386 F2d 439 Brett v. Immigration and Naturalization Service
386 F.2d 439
Arnaldo Octavio BRETT, Petitioner,
IMMIGRATION AND NATURALIZATION SERVICE, Respondent.
No. 161, Docket 30353.
United States Court of Appeals Second Circuit.
Argued Nov. 9, 1967.
Decided Nov. 29, 1967.
Edith Lowenstein, New York City, for petitioner.
Daniel Riesel, Special Asst. U.S. Atty. (Francis J. Lyons, Special Asst. U.S. Atty., and Robert M. Morgenthau, U.S. Atty., for the Southern District of New York, on the brief), for respondent.
Before LUMBARD, Chief Judge, and MEDINA and HAYS, Circuit Judges.
Petitioner seeks review of a final order or deportation pursuant to Section 106(a) of the Immigration and Nationality Act, 8 U.S.C. 1105a(a).
Petitioner has been found deportable under Section 241(a) of the Immigration and Nationality Act, 8 U.S.C. 1251(a) which provides in relevant part:
'Any alien in the United States (including an alien crewman) shall, upon the order of the Attorney General, be deported who--
(4) is convicted of a crime involving moral turpitude committed within five years after entry and either sentenced to confinement or confined therefor in a prison or corrective institution, for a year or more, * * *.'
Petitioner was convicted of petit larceny within the statutory period and was sentenced to a term of more than one year.
Petitioner's sole claim is that the crime of petit larceny does not involve moral turpitude. This contention is foreclosed by the authority of previous decisions in this and other circuits. Tillinghast v. Edmead, 31 F.2d 81 (1st Cir. 1929); United States ex rel. Ventura v. Shaughnessy, 219 F.2d 249 (2d Cir. 1955); Quilodran-Brau v. Holland, 232 F.2d 183 (3d Cir. 1956); Orlando v. Robinson, 262 F.2d 850 (7th Cir.), cert. denied, 359 U.S. 980, 79 S.Ct. 898, 3 L.Ed.2d 929 (1959); Wilson v. Carr, 41 F.2d 704 (9th Cir. 1930) (dictum).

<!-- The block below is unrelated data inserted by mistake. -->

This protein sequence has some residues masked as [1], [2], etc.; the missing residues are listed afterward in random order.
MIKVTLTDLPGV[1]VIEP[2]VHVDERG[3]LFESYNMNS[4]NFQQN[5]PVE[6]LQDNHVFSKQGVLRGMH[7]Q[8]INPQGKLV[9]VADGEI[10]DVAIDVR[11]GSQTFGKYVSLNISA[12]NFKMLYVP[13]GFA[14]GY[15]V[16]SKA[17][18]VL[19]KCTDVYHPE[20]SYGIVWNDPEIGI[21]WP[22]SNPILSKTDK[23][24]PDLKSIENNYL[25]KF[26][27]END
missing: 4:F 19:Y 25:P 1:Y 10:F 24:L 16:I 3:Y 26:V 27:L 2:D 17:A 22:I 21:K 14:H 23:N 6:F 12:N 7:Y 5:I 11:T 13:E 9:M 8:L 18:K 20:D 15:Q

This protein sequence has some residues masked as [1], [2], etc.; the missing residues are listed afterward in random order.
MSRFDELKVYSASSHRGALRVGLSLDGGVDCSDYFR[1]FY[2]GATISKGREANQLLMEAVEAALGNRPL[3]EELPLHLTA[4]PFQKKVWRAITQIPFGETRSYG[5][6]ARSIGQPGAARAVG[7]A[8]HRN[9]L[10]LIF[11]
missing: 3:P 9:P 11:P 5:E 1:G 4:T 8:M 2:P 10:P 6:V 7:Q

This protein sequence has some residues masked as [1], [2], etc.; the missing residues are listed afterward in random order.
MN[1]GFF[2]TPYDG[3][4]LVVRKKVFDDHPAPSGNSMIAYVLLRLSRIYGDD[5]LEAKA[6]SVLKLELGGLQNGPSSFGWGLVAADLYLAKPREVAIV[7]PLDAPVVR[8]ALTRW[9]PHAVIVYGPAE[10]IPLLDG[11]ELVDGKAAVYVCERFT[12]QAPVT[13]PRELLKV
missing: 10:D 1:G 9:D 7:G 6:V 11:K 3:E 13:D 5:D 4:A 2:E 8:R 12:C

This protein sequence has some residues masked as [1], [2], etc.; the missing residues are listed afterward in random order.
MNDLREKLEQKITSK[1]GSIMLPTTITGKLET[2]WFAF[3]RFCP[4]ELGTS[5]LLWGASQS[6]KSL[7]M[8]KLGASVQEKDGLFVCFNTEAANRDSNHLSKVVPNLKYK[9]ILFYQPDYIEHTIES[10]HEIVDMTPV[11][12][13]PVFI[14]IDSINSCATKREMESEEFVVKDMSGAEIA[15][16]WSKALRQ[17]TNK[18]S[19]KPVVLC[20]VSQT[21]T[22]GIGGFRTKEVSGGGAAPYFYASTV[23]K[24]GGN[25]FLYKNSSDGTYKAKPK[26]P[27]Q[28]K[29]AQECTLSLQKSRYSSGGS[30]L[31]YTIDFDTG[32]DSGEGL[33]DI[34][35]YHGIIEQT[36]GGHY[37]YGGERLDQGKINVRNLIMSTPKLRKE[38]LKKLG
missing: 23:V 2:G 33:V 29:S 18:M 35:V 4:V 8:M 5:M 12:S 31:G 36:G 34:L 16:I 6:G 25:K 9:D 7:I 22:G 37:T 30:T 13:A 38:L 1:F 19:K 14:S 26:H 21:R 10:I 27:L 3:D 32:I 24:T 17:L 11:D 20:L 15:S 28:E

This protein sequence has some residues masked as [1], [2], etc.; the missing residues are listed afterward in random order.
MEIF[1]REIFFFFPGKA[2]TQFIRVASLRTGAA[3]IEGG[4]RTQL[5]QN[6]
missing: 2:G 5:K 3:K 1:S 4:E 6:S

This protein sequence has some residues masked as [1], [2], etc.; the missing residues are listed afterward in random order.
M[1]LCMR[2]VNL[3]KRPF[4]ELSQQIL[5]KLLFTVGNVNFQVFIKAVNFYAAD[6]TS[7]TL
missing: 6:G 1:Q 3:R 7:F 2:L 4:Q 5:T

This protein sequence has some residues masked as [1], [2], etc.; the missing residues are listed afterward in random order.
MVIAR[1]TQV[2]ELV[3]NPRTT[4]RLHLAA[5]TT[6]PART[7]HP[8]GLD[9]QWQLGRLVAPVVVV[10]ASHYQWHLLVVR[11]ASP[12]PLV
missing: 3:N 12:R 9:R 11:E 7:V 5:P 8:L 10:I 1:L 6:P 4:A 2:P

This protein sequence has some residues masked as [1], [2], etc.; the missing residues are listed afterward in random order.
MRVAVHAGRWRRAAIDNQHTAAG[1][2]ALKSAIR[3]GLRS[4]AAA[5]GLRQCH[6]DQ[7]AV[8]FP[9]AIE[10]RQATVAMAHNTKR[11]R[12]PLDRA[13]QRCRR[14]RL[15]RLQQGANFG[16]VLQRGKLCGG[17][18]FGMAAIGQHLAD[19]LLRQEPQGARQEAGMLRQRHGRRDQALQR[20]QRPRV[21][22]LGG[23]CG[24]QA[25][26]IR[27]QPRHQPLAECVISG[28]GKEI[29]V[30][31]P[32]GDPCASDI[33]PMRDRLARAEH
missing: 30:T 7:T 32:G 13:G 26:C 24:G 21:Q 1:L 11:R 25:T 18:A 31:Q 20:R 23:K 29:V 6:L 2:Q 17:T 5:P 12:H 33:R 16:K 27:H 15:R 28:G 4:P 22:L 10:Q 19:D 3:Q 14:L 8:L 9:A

Petitioner, who was found capable of rehabilitation and therefore under New York law received an indeterminate sentence of up to three years, does not claim that that sentence did not meet the year or more requirement in Section 241(a)(4), but does point to what he claims to be the anomaly of holding deportable a boy who is found reformable, but not deportable an incorrigible who is sentenced to less than the one year maximum sentence for petit larceny. However, petitioner did serve more than one year under the indeterminate sentence and it is not for us to speculate as to what the sentence would have been if he had been regarded as incorrigible.